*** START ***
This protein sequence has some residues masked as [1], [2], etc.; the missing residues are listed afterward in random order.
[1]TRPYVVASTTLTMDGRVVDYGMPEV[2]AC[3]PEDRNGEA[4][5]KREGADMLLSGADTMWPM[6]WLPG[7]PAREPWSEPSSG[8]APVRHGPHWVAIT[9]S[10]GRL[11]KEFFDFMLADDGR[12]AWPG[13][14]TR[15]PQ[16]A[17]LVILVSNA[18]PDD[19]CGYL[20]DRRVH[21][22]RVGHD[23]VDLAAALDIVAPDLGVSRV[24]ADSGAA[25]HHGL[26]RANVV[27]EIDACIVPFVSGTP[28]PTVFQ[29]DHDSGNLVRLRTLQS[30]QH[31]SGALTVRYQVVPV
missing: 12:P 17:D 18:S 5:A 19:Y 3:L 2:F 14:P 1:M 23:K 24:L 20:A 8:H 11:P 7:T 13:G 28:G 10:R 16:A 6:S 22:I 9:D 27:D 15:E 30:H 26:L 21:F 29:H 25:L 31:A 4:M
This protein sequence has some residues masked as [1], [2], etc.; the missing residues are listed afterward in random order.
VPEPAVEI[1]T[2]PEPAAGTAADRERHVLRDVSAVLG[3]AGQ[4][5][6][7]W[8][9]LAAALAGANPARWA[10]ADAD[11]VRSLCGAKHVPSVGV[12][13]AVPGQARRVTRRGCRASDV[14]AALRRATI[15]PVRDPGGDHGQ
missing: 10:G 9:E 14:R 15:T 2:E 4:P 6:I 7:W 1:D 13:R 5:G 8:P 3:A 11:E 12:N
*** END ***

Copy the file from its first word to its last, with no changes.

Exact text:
This protein sequence has some residues masked as [1], [2], etc.; the missing residues are listed afterward in random order.
[1]TRPYVVASTTLTMDGRVVDYGMPEV[2]AC[3]PEDRNGEA[4][5]KREGADMLLSGADTMWPM[6]WLPG[7]PAREPWSEPSSG[8]APVRHGPHWVAIT[9]S[10]GRL[11]KEFFDFMLADDGR[12]AWPG[13][14]TR[15]PQ[16]A[17]LVILVSNA[18]PDD[19]CGYL[20]DRRVH[21][22]RVGHD[23]VDLAAALDIVAPDLGVSRV[24]ADSGAA[25]HHGL[26]RANVV[27]EIDACIVPFVSGTP[28]PTVFQ[29]DHDSGNLVRLRTLQS[30]QH[31]SGALTVRYQVVPV
missing: 12:P 17:D 18:S 5:A 19:Y 3:L 2:F 14:P 1:M 23:K 24:L 20:A 8:H 11:P 7:T 13:G 28:G 10:R 16:A 6:S 22:I 9:D 27:D 15:E 30:H 26:L 21:F 29:H 25:L 31:A 4:M
This protein sequence has some residues masked as [1], [2], etc.; the missing residues are listed afterward in random order.
VPEPAVEI[1]T[2]PEPAAGTAADRERHVLRDVSAVLG[3]AGQ[4][5][6][7]W[8][9]LAAALAGANPARWA[10]ADAD[11]VRSLCGAKHVPSVGV[12][13]AVPGQARRVTRRGCRASDV[14]AALRRATI[15]PVRDPGGDHGQ
missing: 10:G 9:E 14:R 15:T 2:E 4:P 6:I 7:W 1:D 13:R 5:G 8:P 3:A 11:E 12:N